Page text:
Bothwell Castle

Bothwell Castle

Bothwell Castle was one of the castles in Scotland and is consider to be one of the most well-preserved Scottish medieval castles that never fell into ruin. It was thought to have been built sometime around 1300 AD.

It is initially believed that this castle was used as a stronghold for knights in order to protect the town from invaders who would storm these shores, and it has been said by some historians that this castle might have played a pivotal part in protecting Scotland during the time of English occupation during what we know today as The Wars of Independence. Later on, this castle was said to have been remodelled in between the 1320s to the 1340s.

The castle was also said to have protected Scotland from English attacks that were carried out prior to the Raid of Ruthven in 1582. In 1582, Bothwell Castle was supposedly used as a stronghold and a prison for James VI who was only 6 years old at that time. After the incident of James’ abduction from Stirling Castle by his Arabella Stuart’s brother-in-law, Lord Darnley, Mary Queen of Scots had moved into Bothwell Castle on May 27th, 1567 with her supporters where she stayed until July 17th of that year. She eventually surrendered herself to her half-brother, James Stewart (later on known as first Earl of Moray), in the hope that she would maintain her crown.

Surprisingly, much of the castle was left untouched for hundreds of years until it was used as a prison by Oliver Cromwell and a watch tower in the 1700s. Up until the 1870s, the castle was one of Scotland’s most important prisons and is said to have housed several high profile criminals including Sir Robin Oig Ferguson, Sir Walter Scott’s grandson, and James Wilson who is thought to be an important figure in Scotland’s fight for independence against England. The castle eventually fell into ruin during the late 1800s and was later purchased by the Erskine family during the early 1900s.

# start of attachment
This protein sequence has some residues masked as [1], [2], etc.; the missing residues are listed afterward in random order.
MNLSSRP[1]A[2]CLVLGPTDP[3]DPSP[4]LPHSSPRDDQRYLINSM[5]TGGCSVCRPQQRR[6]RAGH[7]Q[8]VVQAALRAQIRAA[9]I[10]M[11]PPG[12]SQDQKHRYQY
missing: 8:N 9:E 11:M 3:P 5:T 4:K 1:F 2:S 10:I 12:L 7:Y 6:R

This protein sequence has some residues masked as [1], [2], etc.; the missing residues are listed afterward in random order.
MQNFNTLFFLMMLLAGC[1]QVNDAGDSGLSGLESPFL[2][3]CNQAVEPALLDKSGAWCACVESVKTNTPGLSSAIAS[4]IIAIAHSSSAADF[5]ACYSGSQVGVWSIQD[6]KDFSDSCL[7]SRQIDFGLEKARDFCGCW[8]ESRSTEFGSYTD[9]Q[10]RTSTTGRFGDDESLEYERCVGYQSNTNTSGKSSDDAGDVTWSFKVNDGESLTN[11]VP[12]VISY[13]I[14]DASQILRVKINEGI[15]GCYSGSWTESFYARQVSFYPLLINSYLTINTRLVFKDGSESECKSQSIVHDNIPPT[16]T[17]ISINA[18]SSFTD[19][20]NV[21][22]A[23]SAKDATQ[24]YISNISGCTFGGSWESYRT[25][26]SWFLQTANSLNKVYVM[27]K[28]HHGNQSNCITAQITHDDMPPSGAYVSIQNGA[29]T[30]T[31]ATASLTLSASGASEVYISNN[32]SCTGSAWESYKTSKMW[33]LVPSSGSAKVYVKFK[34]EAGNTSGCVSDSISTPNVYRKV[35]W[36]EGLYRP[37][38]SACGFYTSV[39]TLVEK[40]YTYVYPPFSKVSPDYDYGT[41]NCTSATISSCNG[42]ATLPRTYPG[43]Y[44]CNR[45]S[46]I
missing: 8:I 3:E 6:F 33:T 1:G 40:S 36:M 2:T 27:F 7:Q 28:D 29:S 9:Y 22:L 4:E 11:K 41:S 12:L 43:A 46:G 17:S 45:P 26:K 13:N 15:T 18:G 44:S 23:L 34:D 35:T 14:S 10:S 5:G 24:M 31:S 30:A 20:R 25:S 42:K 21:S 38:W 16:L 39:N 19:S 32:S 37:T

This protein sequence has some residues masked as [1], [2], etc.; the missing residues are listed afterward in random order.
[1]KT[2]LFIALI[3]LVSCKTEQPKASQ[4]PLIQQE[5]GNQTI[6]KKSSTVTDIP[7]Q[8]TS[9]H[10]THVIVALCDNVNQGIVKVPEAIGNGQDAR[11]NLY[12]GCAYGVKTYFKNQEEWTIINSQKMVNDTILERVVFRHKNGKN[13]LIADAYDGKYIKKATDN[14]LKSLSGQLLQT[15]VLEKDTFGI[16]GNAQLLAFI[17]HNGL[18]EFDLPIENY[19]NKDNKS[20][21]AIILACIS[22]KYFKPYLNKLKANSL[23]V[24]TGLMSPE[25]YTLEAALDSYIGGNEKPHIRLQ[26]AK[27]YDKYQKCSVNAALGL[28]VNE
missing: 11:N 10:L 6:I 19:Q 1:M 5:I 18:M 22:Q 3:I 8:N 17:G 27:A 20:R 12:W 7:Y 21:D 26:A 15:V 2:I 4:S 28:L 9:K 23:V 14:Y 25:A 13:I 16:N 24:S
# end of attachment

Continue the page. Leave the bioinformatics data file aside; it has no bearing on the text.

In 1902, Andrew John Erskine, the Laird of Inchcailloch, had bought Bothwell Castle from George Buchanan-Dunlop. He was a descendant of Sir Robert Erskine who had received a grant from his Majesty King James VI in 1618 to built and erect Bothwell Castle on an island in Clyde River which is locally known as “Batar Island”. This Laird decided to restore this castle back in its original glory with the help of architects Mr. Thomas Ross and Mr. William McAlpine.

The castle today is still privately owned by the Erskine family who are a branch of the Earls of Mar and Kellie. The castle not only serves as a family home, but is also available for hire for special events such as weddings, receptions, banquets and conferences. The Castle was used as a filming location for the 1995 film Rob Roy starring Liam Neeson (Ewan McGregor played Rob Roy).

If you enjoyed this article you might also like to read about:

Amy Green

Hi, my name is Amy and I am a UK based teacher and blogger. I spent most of my childhood summers exploring castles of England and Wales, and most of my adulthood teaching humanities in Secondary schools. I love visiting and learning about Norman and Medieval Castles.

Recommended Articles

Leave a Reply

Your email address will not be published. Required fields are marked *